|Subject: JP: Human Tragedy of East Timor
Jakarta Post August 10, 2003
On The Shelf
In an armed conflict, civilians always become victims. They are forced to leave their homeland and live in terrible conditions of poor shelter, inadequate health care and hunger.
It happened to the East Timorese after the vote on self-determination on Aug. 30, 1999. In the mayhem that ensued, many fled across the border into Nusa Tenggara Barat, with the number of refugees reaching a huge 250,000 people.
They found themselves vulnerable targets of attack from the warring factions. The social costs were also great; members of families could find themselves separated into two countries, women were threatened with sexual harassment and children no longer had access to education.
Their lives depended almost entirely on the aid from the government, ill-prepared as it was for the humanitarian disaster unfolding before it, and private agencies. Many survived, but others perished of diseases and malnutrition.
Consisting of 25 separate stories, this book is a touching, harsh portrayal of the lives of the refugees. It was written by members of the Jesuit Refugee Service (JSR), who accompanied refugees or internally displaced people and provided them with humanitarian aid.
Yet, it not only depicts the refugees' suffering but also shows that, amid their misery, they held on to hope of a better future.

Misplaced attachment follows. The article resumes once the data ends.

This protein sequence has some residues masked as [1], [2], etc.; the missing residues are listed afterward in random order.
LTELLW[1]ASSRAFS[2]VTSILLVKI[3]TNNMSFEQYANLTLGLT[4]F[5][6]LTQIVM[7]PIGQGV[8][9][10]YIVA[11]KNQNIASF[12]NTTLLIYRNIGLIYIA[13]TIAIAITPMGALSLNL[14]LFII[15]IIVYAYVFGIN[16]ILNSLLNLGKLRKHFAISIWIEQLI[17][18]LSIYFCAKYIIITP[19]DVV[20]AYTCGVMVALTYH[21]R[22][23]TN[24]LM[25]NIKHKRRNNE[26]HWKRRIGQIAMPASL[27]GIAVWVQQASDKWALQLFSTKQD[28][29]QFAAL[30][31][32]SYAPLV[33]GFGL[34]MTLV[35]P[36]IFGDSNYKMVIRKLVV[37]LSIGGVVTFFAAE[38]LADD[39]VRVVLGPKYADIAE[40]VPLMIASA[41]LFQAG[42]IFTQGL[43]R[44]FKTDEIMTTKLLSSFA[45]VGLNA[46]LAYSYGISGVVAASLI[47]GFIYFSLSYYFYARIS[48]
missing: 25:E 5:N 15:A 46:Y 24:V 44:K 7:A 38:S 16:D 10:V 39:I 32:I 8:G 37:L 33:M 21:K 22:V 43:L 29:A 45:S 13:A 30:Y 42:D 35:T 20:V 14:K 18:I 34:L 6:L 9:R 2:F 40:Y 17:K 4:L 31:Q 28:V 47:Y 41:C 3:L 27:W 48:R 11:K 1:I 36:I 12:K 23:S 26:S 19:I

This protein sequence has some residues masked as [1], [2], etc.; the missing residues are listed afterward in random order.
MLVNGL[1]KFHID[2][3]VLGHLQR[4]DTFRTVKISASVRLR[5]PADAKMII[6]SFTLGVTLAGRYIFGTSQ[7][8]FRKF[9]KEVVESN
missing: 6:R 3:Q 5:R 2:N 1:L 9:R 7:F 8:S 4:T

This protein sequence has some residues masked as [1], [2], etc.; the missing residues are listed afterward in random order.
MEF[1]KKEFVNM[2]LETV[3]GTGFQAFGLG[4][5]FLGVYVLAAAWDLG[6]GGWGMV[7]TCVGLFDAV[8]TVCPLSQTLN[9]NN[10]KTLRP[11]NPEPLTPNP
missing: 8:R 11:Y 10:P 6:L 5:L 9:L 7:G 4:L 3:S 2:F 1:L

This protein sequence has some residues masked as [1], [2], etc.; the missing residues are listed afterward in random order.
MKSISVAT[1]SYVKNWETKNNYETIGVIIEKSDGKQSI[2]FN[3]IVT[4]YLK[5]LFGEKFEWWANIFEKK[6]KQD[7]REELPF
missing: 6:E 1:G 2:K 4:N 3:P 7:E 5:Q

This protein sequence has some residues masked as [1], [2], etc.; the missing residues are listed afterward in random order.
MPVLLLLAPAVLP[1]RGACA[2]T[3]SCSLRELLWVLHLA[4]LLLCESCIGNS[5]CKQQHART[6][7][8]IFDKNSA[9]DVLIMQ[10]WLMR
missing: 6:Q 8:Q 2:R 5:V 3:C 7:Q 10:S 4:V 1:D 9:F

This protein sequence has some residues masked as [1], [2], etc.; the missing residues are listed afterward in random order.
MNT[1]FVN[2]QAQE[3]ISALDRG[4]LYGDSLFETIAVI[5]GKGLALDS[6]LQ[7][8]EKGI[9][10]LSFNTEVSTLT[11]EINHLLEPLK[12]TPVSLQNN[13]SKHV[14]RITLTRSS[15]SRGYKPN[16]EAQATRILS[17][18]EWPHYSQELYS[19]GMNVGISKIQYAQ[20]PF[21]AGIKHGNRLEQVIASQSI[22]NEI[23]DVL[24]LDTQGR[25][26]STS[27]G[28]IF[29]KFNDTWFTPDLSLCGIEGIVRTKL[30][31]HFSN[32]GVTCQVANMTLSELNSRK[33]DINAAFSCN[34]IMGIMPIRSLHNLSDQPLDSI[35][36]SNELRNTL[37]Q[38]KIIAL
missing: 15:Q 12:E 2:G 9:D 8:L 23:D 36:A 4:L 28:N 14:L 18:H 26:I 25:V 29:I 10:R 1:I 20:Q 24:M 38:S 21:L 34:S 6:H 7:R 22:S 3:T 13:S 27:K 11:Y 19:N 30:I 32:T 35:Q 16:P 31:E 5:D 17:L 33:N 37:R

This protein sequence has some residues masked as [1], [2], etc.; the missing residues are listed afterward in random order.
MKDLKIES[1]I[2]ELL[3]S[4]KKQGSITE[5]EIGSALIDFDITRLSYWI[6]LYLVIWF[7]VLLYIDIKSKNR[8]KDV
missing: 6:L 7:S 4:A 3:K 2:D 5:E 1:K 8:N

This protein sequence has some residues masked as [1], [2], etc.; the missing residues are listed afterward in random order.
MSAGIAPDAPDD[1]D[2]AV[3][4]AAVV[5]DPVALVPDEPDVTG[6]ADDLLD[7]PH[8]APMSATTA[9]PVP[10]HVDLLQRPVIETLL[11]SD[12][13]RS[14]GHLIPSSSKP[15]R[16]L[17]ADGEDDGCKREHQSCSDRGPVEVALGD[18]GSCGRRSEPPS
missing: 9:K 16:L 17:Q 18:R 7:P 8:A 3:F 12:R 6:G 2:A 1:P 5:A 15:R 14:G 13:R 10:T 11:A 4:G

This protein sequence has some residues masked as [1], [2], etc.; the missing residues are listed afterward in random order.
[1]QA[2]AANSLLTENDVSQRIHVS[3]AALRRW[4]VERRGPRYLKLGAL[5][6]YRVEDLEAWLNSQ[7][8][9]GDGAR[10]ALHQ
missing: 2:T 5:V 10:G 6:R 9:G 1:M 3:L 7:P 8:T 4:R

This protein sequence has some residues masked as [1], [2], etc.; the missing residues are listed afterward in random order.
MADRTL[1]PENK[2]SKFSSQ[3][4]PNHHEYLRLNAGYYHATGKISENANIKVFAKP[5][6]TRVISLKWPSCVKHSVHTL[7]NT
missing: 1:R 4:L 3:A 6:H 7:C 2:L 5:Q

There are sad tales, such as of parents who refused to accept their children into the camps because it would be another burden for them. Other parents exploited their children for financial gain in the repatriation program to East Timor.
There are other stories revealing the depths of human misery and the struggle to survive. One young mother helped another by breastfeeding the latter's ailing newborn. It was to no avail, and the baby died, buried in an instant noodle box.
Children suffered the most, living in cramped quarters, seeing their parents making love at night next to them, denied adequate food and education (JSR did set up makeshift classrooms) and witnesses to violence. The psychological scars are sure to live with them for years to come.
The book reminds us that it is the government's responsibility to ensure that civilians are spared the horrors of a conflict not of their doing.
Jembatan Airmata, Tragedi Manusia Pengungsi Timor Timor (The Bridge of Tears, The Human Tragedy of East Timorese Refugees), Editor: Sindhunata, Galang Press, Yogyakarta, 2003, 261 pp
-- Yusup Priyasudiarja